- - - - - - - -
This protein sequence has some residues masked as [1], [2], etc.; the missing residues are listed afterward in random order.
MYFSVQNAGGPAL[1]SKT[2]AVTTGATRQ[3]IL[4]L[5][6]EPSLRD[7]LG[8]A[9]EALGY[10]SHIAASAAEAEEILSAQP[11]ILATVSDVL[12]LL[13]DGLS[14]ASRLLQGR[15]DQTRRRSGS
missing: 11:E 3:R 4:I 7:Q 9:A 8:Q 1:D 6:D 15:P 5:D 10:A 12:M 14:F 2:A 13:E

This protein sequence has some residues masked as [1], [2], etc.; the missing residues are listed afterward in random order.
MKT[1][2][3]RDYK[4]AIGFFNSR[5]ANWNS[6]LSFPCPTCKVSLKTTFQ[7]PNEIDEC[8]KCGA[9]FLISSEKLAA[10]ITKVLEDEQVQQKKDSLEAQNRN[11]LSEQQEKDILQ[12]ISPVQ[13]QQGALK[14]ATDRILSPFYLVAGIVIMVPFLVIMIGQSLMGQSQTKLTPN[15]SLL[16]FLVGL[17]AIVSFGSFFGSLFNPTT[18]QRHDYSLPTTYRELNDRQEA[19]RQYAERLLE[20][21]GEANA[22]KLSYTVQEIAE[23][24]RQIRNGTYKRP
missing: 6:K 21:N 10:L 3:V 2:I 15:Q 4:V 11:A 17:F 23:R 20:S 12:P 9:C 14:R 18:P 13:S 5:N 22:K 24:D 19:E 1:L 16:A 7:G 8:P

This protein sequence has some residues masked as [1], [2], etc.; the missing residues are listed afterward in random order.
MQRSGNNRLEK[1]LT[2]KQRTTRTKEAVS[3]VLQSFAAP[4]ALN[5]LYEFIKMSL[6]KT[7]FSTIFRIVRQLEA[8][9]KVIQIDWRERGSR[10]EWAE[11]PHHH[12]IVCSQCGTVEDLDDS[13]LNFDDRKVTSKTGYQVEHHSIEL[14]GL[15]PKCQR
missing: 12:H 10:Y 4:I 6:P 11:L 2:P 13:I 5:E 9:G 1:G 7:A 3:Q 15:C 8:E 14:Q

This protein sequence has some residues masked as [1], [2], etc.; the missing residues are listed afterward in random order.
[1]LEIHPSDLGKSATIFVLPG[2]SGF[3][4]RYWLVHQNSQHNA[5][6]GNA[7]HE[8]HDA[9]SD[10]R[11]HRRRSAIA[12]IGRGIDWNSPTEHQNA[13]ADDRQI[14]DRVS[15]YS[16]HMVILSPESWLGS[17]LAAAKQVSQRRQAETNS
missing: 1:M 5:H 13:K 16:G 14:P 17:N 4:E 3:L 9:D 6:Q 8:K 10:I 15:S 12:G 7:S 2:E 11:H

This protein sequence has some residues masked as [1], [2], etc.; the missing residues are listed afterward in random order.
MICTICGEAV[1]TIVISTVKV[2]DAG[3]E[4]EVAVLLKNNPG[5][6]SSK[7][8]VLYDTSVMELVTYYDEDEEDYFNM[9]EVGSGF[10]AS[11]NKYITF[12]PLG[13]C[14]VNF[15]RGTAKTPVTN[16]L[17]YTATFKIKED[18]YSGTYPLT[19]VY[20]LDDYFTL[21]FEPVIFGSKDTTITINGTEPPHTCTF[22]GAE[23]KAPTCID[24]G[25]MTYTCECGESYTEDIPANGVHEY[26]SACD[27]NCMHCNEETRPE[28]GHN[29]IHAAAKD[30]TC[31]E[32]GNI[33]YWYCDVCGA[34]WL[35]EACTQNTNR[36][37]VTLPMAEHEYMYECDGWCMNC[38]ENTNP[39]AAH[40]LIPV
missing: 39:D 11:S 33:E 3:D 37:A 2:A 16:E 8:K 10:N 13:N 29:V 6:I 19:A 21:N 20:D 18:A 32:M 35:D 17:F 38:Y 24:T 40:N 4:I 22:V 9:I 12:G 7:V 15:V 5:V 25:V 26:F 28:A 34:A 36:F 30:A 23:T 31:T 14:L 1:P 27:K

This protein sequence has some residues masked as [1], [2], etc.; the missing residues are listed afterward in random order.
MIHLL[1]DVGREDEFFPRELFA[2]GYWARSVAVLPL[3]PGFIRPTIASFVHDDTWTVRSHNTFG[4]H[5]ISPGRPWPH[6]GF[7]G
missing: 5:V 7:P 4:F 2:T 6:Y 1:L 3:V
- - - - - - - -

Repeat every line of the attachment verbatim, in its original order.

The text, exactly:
This protein sequence has some residues masked as [1], [2], etc.; the missing residues are listed afterward in random order.
MYFSVQNAGGPAL[1]SKT[2]AVTTGATRQ[3]IL[4]L[5][6]EPSLRD[7]LG[8]A[9]EALGY[10]SHIAASAAEAEEILSAQP[11]ILATVSDVL[12]LL[13]DGLS[14]ASRLLQGR[15]DQTRRRSGS
missing: 11:E 3:R 4:I 7:Q 9:A 8:Q 1:D 6:D 15:P 5:D 10:A 12:M 14:F 2:A 13:E

This protein sequence has some residues masked as [1], [2], etc.; the missing residues are listed afterward in random order.
MKT[1][2][3]RDYK[4]AIGFFNSR[5]ANWNS[6]LSFPCPTCKVSLKTTFQ[7]PNEIDEC[8]KCGA[9]FLISSEKLAA[10]ITKVLEDEQVQQKKDSLEAQNRN[11]LSEQQEKDILQ[12]ISPVQ[13]QQGALK[14]ATDRILSPFYLVAGIVIMVPFLVIMIGQSLMGQSQTKLTPN[15]SLL[16]FLVGL[17]AIVSFGSFFGSLFNPTT[18]QRHDYSLPTTYRELNDRQEA[19]RQYAERLLE[20][21]GEANA[22]KLSYTVQEIAE[23][24]RQIRNGTYKRP
missing: 6:K 21:N 10:L 3:V 2:I 15:Q 4:V 11:A 17:F 23:R 20:S 12:P 9:C 14:R 18:P 13:S 5:N 22:K 24:D 19:E 1:L 16:A 7:G 8:P

This protein sequence has some residues masked as [1], [2], etc.; the missing residues are listed afterward in random order.
MQRSGNNRLEK[1]LT[2]KQRTTRTKEAVS[3]VLQSFAAP[4]ALN[5]LYEFIKMSL[6]KT[7]FSTIFRIVRQLEA[8][9]KVIQIDWRERGSR[10]EWAE[11]PHHH[12]IVCSQCGTVEDLDDS[13]LNFDDRKVTSKTGYQVEHHSIEL[14]GL[15]PKCQR
missing: 12:H 10:Y 4:I 6:P 11:L 2:P 13:I 5:E 9:G 1:G 7:A 3:Q 15:C 8:E 14:Q

This protein sequence has some residues masked as [1], [2], etc.; the missing residues are listed afterward in random order.
[1]LEIHPSDLGKSATIFVLPG[2]SGF[3][4]RYWLVHQNSQHNA[5][6]GNA[7]HE[8]HDA[9]SD[10]R[11]HRRRSAIA[12]IGRGIDWNSPTEHQNA[13]ADDRQI[14]DRVS[15]YS[16]HMVILSPESWLGS[17]LAAAKQVSQRRQAETNS
missing: 1:M 5:H 13:K 16:G 14:P 17:N 4:E 3:L 9:D 6:Q 8:K 10:I 15:S 12:G 7:S 2:E 11:H

This protein sequence has some residues masked as [1], [2], etc.; the missing residues are listed afterward in random order.
MICTICGEAV[1]TIVISTVKV[2]DAG[3]E[4]EVAVLLKNNPG[5][6]SSK[7][8]VLYDTSVMELVTYYDEDEEDYFNM[9]EVGSGF[10]AS[11]NKYITF[12]PLG[13]C[14]VNF[15]RGTAKTPVTN[16]L[17]YTATFKIKED[18]YSGTYPLT[19]VY[20]LDDYFTL[21]FEPVIFGSKDTTITINGTEPPHTCTF[22]GAE[23]KAPTCID[24]G[25]MTYTCECGESYTEDIPANGVHEY[26]SACD[27]NCMHCNEETRPE[28]GHN[29]IHAAAKD[30]TC[31]E[32]GNI[33]YWYCDVCGA[34]WL[35]EACTQNTNR[36][37]VTLPMAEHEYMYECDGWCMNC[38]ENTNP[39]AAH[40]LIPV
missing: 39:D 11:S 33:E 3:D 37:A 2:A 16:E 8:K 10:N 13:N 29:V 6:I 19:A 21:N 20:D 18:A 32:M 35:D 17:F 38:Y 24:T 40:N 4:I 22:V 9:I 12:G 7:V 15:V 5:V 25:V 26:F 28:A 34:A 36:F 30:A 23:T 31:T 14:L 1:P 27:K

This protein sequence has some residues masked as [1], [2], etc.; the missing residues are listed afterward in random order.
MIHLL[1]DVGREDEFFPRELFA[2]GYWARSVAVLPL[3]PGFIRPTIASFVHDDTWTVRSHNTFG[4]H[5]ISPGRPWPH[6]GF[7]G
missing: 5:V 7:P 4:F 2:T 6:Y 1:L 3:V